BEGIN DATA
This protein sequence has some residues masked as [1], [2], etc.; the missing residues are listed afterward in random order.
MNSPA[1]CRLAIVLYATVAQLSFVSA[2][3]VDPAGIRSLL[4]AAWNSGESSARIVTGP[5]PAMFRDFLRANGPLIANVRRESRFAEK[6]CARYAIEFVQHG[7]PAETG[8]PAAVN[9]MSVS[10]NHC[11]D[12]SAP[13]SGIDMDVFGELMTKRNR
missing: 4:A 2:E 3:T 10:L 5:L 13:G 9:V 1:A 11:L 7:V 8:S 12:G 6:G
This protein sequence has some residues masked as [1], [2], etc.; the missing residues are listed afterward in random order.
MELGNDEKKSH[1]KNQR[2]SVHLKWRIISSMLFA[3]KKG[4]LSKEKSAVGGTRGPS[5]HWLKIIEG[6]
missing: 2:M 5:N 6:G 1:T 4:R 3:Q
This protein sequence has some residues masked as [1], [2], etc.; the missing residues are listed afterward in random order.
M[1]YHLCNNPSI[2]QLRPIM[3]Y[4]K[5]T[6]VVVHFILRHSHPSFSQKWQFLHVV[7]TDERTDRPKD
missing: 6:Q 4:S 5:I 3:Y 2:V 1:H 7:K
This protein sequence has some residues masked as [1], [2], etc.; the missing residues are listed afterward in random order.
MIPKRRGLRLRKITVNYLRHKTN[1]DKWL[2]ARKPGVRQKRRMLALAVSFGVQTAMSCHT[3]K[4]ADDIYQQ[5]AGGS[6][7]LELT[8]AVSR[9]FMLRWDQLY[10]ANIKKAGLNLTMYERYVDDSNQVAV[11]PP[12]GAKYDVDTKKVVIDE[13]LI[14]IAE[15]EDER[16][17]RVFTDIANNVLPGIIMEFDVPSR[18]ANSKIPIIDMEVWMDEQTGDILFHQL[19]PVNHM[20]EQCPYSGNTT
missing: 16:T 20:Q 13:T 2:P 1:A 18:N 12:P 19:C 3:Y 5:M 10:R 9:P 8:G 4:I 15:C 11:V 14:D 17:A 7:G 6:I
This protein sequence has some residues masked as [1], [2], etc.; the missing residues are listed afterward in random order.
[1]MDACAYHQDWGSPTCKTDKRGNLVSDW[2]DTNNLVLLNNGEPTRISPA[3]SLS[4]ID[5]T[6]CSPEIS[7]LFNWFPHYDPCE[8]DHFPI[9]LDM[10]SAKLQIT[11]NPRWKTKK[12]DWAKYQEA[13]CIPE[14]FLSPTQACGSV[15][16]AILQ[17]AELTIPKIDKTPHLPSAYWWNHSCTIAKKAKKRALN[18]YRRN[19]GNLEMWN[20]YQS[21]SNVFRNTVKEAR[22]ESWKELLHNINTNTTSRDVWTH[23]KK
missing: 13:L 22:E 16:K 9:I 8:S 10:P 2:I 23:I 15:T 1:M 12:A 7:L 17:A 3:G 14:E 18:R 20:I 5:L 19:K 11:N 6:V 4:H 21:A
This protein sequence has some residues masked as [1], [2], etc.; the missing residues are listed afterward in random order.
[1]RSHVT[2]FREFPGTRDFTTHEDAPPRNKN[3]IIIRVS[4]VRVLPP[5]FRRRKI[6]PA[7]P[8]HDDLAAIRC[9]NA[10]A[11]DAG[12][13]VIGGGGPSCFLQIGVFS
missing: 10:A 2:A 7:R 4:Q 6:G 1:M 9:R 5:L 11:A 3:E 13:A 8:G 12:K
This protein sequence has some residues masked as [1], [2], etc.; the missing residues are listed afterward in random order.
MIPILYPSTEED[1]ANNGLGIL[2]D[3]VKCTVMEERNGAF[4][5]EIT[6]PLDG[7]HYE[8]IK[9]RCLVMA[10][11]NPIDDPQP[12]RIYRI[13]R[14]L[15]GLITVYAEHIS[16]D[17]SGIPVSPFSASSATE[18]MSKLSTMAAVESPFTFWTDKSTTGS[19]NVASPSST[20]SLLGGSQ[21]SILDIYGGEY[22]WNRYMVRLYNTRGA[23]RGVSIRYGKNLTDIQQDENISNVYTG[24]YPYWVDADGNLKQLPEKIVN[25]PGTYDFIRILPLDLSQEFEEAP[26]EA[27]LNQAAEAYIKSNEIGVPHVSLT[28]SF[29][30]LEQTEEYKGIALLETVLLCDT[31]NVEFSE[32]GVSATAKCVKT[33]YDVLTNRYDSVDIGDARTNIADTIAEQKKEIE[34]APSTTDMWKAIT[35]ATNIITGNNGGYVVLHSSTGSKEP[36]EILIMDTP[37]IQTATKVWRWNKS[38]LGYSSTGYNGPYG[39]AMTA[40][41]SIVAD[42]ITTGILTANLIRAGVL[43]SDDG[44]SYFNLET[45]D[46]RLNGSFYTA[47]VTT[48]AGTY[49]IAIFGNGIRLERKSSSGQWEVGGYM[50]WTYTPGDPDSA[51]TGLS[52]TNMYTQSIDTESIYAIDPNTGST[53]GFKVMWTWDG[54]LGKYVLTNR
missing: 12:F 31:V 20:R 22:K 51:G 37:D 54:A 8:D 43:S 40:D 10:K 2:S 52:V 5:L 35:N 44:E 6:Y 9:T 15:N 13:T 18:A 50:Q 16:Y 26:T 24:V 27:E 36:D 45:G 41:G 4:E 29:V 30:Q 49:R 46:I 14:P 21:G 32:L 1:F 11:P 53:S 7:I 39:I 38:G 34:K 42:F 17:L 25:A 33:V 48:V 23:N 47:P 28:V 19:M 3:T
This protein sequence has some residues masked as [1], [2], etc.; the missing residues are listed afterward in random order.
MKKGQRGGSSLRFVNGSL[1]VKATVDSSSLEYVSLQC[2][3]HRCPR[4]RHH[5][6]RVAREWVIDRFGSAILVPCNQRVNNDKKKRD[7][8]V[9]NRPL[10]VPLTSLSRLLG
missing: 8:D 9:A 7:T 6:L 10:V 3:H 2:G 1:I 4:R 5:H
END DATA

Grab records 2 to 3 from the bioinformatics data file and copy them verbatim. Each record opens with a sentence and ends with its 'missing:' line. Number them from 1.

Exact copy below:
This protein sequence has some residues masked as [1], [2], etc.; the missing residues are listed afterward in random order.
MELGNDEKKSH[1]KNQR[2]SVHLKWRIISSMLFA[3]KKG[4]LSKEKSAVGGTRGPS[5]HWLKIIEG[6]
missing: 2:M 5:N 6:G 1:T 4:R 3:Q
This protein sequence has some residues masked as [1], [2], etc.; the missing residues are listed afterward in random order.
M[1]YHLCNNPSI[2]QLRPIM[3]Y[4]K[5]T[6]VVVHFILRHSHPSFSQKWQFLHVV[7]TDERTDRPKD
missing: 6:Q 4:S 5:I 3:Y 2:V 1:H 7:K